Sleep Like a Baby!

Sleep Physiology

Adult sleep

  • Progress through the non-REM sleep stages into deeper and deeper sleep before entering a REM period (where level of brain activity is similar to being awake)
  • Cycle repeats every ~90-110 minutes, with REM making up 20-25% of sleep

Infant sleep

  • Circadian rhythms most influenced by light, so when a baby is born after being in a uterus for 40 weeks, it cannot easily differentiate day from night
  • Early infancy: REM starts immediately upon falling asleep and makes up about 50% of the 50 minute sleep cycles
  • By 6 months: Sleep cycle is more similar to adult sleep
  • Transition is thought to be responsible for the “4-month sleep regression” (when infants seem to regress in terms of the amount of time they’re sleeping at once—typically presents as more night-time awakenings)

Newborns (0-4 months)

Average sleep in 24 hours: 16-20 hours!

Sleep patterns: 1-4 hour sleep periods followed by 1-2 hour awake periods

  • 50-minute sleep cycles = usually with an arousal at the end of each
  • Lots of REM = active sleep
    • Infant REM can consistent of movements such as smiling, frowning, sucking, and limb twitching, so sometimes parents are concerned that their baby is never getting restful sleep even when they actually are

Amount of day-time sleep = amount of night-time sleep

Periodic breathing (first 4 weeks)

Infants (4-12 months)

AAP recommends minimum and maximum sleep times (2016): 12-16 hours

Sleep pattern:

  • Day night differentiation develops between 6 weeks and 3 months
  • Sleep periods of 3-4 hours at 4-5 months
  • 6-8 hour periods at 6 months (no need for overnight feed after 6 months)
  • 70-80% of babies sleep through the night by 9 months
  • Nap 2-4 hours in 2 naps throughout day

Night-time arousals still occur every 90-120 min, but babies should be learning to self-soothe and return to full sleep

Common misconception regarding solid food: introducing solid foods helps to create the ability to sleep through the night, which is not true. This is all due to physiologic processes at work. Advise parents to not introduce solids too early in hopes that it will help the baby sleep through the night. 

Gross motor milestones that can disrupt sleep:

  • Rolling over (4-6 months)
  • Pulling to stand (9-12 months)
  • Separation anxiety (12 months)

Toddlers (1-2 yrs) and Preschool Age (3-5 yrs)

Toddlers (1-2 yrs)

  • Recommended sleep in 24 hours: 11-14 hours (including naps)
  • Sleep pattern: usually naps once daily, 1.5-3.5 hours

Preschool age (3-5 yrs)

  • Recommended sleep in 24 hours: 10-13 hours (including naps)
  • Sleep pattern: Napping declines, most stop by 5 years of age

SIDS and Sleep-Related Infant Deaths

Approximately 3500 infants die annually in the US from sleep-related deaths, including sudden infant death syndrome (SIDS)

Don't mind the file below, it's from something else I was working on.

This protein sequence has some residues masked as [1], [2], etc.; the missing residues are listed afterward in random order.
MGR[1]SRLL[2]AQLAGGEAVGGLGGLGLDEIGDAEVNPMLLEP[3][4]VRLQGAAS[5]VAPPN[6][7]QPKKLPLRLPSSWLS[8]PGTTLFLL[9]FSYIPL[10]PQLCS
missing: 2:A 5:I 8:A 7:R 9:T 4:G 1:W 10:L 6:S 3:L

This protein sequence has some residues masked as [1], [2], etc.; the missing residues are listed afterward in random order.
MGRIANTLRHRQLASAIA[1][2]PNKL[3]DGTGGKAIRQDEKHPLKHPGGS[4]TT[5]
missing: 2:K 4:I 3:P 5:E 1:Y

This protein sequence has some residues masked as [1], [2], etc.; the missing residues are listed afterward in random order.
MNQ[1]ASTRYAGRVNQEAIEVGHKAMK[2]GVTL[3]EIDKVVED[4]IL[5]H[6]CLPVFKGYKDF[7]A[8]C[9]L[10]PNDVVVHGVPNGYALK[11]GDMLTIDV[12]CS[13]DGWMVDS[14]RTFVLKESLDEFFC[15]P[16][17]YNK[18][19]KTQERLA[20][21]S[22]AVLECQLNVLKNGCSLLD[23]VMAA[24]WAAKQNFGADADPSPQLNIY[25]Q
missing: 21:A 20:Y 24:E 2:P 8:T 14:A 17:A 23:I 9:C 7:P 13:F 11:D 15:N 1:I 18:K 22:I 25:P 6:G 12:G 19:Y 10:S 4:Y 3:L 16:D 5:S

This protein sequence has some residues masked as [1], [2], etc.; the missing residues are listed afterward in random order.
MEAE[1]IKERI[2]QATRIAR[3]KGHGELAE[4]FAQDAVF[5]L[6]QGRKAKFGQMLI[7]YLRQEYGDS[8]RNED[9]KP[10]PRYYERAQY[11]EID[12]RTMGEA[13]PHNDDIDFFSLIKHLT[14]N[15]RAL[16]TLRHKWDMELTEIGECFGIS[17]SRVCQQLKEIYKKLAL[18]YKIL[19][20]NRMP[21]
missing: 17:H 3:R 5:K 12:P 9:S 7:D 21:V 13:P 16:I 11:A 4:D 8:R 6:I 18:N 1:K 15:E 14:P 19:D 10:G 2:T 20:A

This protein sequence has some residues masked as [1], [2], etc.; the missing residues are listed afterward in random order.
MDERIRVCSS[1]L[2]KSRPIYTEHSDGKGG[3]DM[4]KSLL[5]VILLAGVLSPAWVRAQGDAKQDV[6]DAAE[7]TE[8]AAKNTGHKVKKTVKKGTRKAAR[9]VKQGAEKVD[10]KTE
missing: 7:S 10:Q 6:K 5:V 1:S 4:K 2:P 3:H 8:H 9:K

• Rate had not changed much since the 1990s

2016 AAP recommendations from the Task Force on SIDS*: 

  1. “Back to Sleep” for every sleep until age 1 yr
  2. Firm, flat sleep surface
  3. Keep soft objects and loose bedding away from the infant’s sleep area
  4. Room sharing without bed sharing for at least 6 months
  5. Consider offering a pacifier at nap time and bedtime once breastfeeding has been established
  6. Breastfeeding is recommended
  7. Avoid alcohol, tobacco, and other substances
  8. Obtain regular prenatal care and pediatric care, including immunizations

*Evidence to inform these recommendations is largely based on retrospective case-control studies

Common Pediatric Sleep Problems

Sleep Training 

Several different methods without a ton of high-quality evidence

Classic method – “cry-it-out” – Ferber method

  • Goal is to self-soothe – parents delay response or don’t respond at all to cries over night
  • Critics say this disrupts baby’s bond with parents

2016 study in Pediatrics: Behavioral interventions for infant sleep problems

  • 43 infants aged 6-16 months with parent-reported “sleep problems”
    • Group 1 = Control (education about infant sleep)
    • Group 2 = Bedtime fading
    • Group 3 = Graduated extinction
  • Results measured by parent activity monitors, sleep diaries, salivary cortisol levels (infant stress), and “strange situation procedure” (attachment)
    • Strange situation procedure = observe response when parents leave and come back in certain situations and compare this to when strangers enter and leave the room
  • Findings:
    • Both intervention groups had decreased time to sleep onset by 10 min or more
    • Only graduated extinction had significant decrease in nighttime awakenings
    • All groups had increase in total nightly sleep,
    • All groups had same stress and attachment measures
    • All groups showed improvement in reported maternal stress at 12-month follow-up, but occurred more quickly in intervention groups

No data to show that this helps or hurts long-term (study out of Australia showed no difference in children’s sleep, behavior or parent relationship at 6 years of age), and 20% of babies don’t respond at all. 

Further reading (and listening)!

Blog post based on Med-Peds Forum talk by Lindsey Mahoney, PGY3

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